Another SEC Whistleblower, More On the WayJune 18, 2013
The Securities and Exchange Commission just announced the issuance of the agency’s second Dodd-Frank whistleblower award—serving as a reminder to in-house counsel to bolster their companies’ own internal reporting programs, attorneys say.
Three claimants qualify to collect 5 percent each of a $7.5 million enforcement action against a “sham hedge fund” and its CEO, according to the agency. In an order [PDF] issued last week, the commission determined that each claimant “voluntarily provided original information” that “led to the successful enforcement” of the matter concerning Locust Offshore Management and chief executive Andrey Hicks.
Under the rules of the program, created as part of the Dodd-Frank financial reform law, SEC whistleblowers may be able to collect between 10 and 30 percent of enforcement actions worth more than $1 million, if the information they provide about misconduct proves significant. Though since the 2011 inception of the program, the agency has announced only one other whistleblower award.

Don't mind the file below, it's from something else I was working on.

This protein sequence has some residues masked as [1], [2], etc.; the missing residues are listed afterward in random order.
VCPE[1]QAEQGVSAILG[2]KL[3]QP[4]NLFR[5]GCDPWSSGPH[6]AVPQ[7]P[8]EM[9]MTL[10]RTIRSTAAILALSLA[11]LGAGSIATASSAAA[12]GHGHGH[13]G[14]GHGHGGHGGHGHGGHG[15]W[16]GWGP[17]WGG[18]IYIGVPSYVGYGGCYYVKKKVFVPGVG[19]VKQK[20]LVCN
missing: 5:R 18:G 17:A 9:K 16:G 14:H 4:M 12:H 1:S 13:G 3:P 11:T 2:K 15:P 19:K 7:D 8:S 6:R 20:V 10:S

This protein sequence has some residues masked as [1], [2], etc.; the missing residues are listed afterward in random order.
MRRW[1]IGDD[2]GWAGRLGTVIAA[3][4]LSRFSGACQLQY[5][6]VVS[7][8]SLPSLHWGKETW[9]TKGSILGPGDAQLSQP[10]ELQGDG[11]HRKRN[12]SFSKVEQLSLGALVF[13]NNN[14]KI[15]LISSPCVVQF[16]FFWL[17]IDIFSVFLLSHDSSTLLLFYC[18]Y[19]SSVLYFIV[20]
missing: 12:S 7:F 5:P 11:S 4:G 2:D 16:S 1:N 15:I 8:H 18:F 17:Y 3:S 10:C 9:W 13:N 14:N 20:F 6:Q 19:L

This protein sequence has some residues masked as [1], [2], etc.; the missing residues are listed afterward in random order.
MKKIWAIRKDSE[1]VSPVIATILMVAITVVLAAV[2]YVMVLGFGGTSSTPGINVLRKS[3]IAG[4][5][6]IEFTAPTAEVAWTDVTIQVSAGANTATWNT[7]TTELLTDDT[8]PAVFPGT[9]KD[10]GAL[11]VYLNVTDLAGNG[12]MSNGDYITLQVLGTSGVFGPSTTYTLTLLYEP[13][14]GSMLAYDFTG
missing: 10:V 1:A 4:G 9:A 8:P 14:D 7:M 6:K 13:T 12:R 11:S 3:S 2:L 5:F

But this latest announcement comes after Stephen Cohen, associate director of the SEC’s division of enforcement, recently hinted that there’s much more whistleblower action on the horizon.
“There will be a likely change in the discussion about the magnitude of some of these awards over the next six to 12 months,” Cohen told an audience at the Corporate Crime Reporter conference in Washington, D.C., last month.
Cohen, a panelist at the conference, said that whistleblowers are in a position to share information on misconduct that is either “too costly or impossible” for the agency to obtain.
“The net effect of this,” Cohen said, “is that whistleblowers, and in some instances counsel, are putting together information for us, sometimes in huge reports with evidence, with documents, bringing it to us, and giving us sometimes a roadmap, sometimes a starting place for us to do an investigation, at least pointing us in the right direction—sometimes helping us all along the way to the end.”
Source: Corporate Counsel